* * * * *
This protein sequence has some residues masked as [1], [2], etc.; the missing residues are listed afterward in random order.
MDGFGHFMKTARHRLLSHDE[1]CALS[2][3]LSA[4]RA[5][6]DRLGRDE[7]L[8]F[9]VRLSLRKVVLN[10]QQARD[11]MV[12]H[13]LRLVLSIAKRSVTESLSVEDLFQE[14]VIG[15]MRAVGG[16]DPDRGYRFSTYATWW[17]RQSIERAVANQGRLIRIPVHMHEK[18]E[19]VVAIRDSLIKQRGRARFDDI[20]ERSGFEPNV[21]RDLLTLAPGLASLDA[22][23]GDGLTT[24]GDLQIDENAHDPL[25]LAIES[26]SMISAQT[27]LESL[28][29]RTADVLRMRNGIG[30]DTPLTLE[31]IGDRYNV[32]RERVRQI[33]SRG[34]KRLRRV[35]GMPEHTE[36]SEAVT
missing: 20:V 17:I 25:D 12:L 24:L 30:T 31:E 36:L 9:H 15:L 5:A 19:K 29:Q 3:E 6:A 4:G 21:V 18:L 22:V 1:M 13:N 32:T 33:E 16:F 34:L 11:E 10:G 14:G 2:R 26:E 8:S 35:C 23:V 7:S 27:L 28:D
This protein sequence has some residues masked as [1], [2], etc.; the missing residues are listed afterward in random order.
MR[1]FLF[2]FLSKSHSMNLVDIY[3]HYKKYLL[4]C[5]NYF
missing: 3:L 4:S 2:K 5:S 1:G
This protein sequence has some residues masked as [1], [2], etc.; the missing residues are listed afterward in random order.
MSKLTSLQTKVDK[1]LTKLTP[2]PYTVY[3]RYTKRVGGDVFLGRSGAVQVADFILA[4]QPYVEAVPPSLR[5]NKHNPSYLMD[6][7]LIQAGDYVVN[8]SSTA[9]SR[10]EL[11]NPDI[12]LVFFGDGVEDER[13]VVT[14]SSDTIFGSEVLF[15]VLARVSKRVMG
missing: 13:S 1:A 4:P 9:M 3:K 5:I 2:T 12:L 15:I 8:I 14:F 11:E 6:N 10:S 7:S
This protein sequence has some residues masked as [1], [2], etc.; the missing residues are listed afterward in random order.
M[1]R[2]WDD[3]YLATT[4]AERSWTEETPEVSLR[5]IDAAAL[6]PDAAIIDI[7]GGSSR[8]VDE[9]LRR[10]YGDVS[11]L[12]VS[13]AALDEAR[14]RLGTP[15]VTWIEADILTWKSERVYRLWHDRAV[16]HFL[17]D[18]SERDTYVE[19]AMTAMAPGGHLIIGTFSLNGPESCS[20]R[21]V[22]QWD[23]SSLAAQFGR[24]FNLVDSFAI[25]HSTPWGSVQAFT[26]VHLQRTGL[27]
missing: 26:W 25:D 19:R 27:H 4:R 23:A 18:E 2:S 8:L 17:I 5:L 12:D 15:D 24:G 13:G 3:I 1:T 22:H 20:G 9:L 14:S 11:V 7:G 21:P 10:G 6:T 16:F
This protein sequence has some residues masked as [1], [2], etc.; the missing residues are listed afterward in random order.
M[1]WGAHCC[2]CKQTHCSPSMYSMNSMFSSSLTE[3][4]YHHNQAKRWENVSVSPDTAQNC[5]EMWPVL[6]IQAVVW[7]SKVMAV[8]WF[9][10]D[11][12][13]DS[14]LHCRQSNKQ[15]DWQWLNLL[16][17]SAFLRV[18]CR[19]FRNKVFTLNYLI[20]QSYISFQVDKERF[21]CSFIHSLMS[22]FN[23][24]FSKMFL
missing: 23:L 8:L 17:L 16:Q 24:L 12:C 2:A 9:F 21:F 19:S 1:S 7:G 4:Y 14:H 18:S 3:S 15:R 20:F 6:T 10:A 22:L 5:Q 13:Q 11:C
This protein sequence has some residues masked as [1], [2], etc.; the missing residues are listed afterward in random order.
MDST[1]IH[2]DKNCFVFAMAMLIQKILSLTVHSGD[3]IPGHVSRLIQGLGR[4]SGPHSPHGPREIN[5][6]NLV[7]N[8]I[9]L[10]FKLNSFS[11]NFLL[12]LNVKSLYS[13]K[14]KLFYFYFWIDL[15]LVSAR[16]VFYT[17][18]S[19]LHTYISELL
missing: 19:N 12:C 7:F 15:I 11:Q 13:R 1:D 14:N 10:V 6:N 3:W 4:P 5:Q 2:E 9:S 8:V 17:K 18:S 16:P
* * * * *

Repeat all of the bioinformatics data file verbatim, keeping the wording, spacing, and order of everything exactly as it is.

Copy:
This protein sequence has some residues masked as [1], [2], etc.; the missing residues are listed afterward in random order.
MDGFGHFMKTARHRLLSHDE[1]CALS[2][3]LSA[4]RA[5][6]DRLGRDE[7]L[8]F[9]VRLSLRKVVLN[10]QQARD[11]MV[12]H[13]LRLVLSIAKRSVTESLSVEDLFQE[14]VIG[15]MRAVGG[16]DPDRGYRFSTYATWW[17]RQSIERAVANQGRLIRIPVHMHEK[18]E[19]VVAIRDSLIKQRGRARFDDI[20]ERSGFEPNV[21]RDLLTLAPGLASLDA[22][23]GDGLTT[24]GDLQIDENAHDPL[25]LAIES[26]SMISAQT[27]LESL[28][29]RTADVLRMRNGIG[30]DTPLTLE[31]IGDRYNV[32]RERVRQI[33]SRG[34]KRLRRV[35]GMPEHTE[36]SEAVT
missing: 20:V 17:I 25:D 12:L 24:L 30:T 31:E 36:L 9:H 15:L 5:A 19:K 29:Q 3:E 6:A 4:G 21:V 18:L 22:V 1:M 13:N 32:T 33:E 16:F 34:L 11:E 10:G 14:G 2:R 26:E 8:S 35:C 23:V 7:S 27:L 28:D
This protein sequence has some residues masked as [1], [2], etc.; the missing residues are listed afterward in random order.
MR[1]FLF[2]FLSKSHSMNLVDIY[3]HYKKYLL[4]C[5]NYF
missing: 3:L 4:S 2:K 5:S 1:G
This protein sequence has some residues masked as [1], [2], etc.; the missing residues are listed afterward in random order.
MSKLTSLQTKVDK[1]LTKLTP[2]PYTVY[3]RYTKRVGGDVFLGRSGAVQVADFILA[4]QPYVEAVPPSLR[5]NKHNPSYLMD[6][7]LIQAGDYVVN[8]SSTA[9]SR[10]EL[11]NPDI[12]LVFFGDGVEDER[13]VVT[14]SSDTIFGSEVLF[15]VLARVSKRVMG
missing: 13:S 1:A 4:P 9:M 3:K 5:I 2:T 12:L 15:I 8:I 14:F 11:E 6:N 10:S 7:S
This protein sequence has some residues masked as [1], [2], etc.; the missing residues are listed afterward in random order.
M[1]R[2]WDD[3]YLATT[4]AERSWTEETPEVSLR[5]IDAAAL[6]PDAAIIDI[7]GGSSR[8]VDE[9]LRR[10]YGDVS[11]L[12]VS[13]AALDEAR[14]RLGTP[15]VTWIEADILTWKSERVYRLWHDRAV[16]HFL[17]D[18]SERDTYVE[19]AMTAMAPGGHLIIGTFSLNGPESCS[20]R[21]V[22]QWD[23]SSLAAQFGR[24]FNLVDSFAI[25]HSTPWGSVQAFT[26]VHLQRTGL[27]
missing: 26:W 25:D 19:R 27:H 4:R 23:A 18:E 2:S 8:L 17:I 5:L 12:D 15:D 24:G 13:G 3:I 1:T 22:H 20:G 9:L 14:S 11:V 7:G 21:P 10:G 6:T 16:F
This protein sequence has some residues masked as [1], [2], etc.; the missing residues are listed afterward in random order.
M[1]WGAHCC[2]CKQTHCSPSMYSMNSMFSSSLTE[3][4]YHHNQAKRWENVSVSPDTAQNC[5]EMWPVL[6]IQAVVW[7]SKVMAV[8]WF[9][10]D[11][12][13]DS[14]LHCRQSNKQ[15]DWQWLNLL[16][17]SAFLRV[18]CR[19]FRNKVFTLNYLI[20]QSYISFQVDKERF[21]CSFIHSLMS[22]FN[23][24]FSKMFL
missing: 23:L 8:L 17:L 16:Q 24:L 12:C 2:A 9:F 21:F 19:S 1:S 7:G 4:Y 14:H 18:S 3:S 15:R 20:F 6:T 10:A 22:L 5:Q 13:Q 11:C
This protein sequence has some residues masked as [1], [2], etc.; the missing residues are listed afterward in random order.
MDST[1]IH[2]DKNCFVFAMAMLIQKILSLTVHSGD[3]IPGHVSRLIQGLGR[4]SGPHSPHGPREIN[5][6]NLV[7]N[8]I[9]L[10]FKLNSFS[11]NFLL[12]LNVKSLYS[13]K[14]KLFYFYFWIDL[15]LVSAR[16]VFYT[17][18]S[19]LHTYISELL
missing: 19:N 12:C 7:F 15:I 11:Q 13:R 1:D 14:N 10:V 6:N 3:W 4:P 5:Q 2:E 9:S 8:V 17:K 18:S 16:P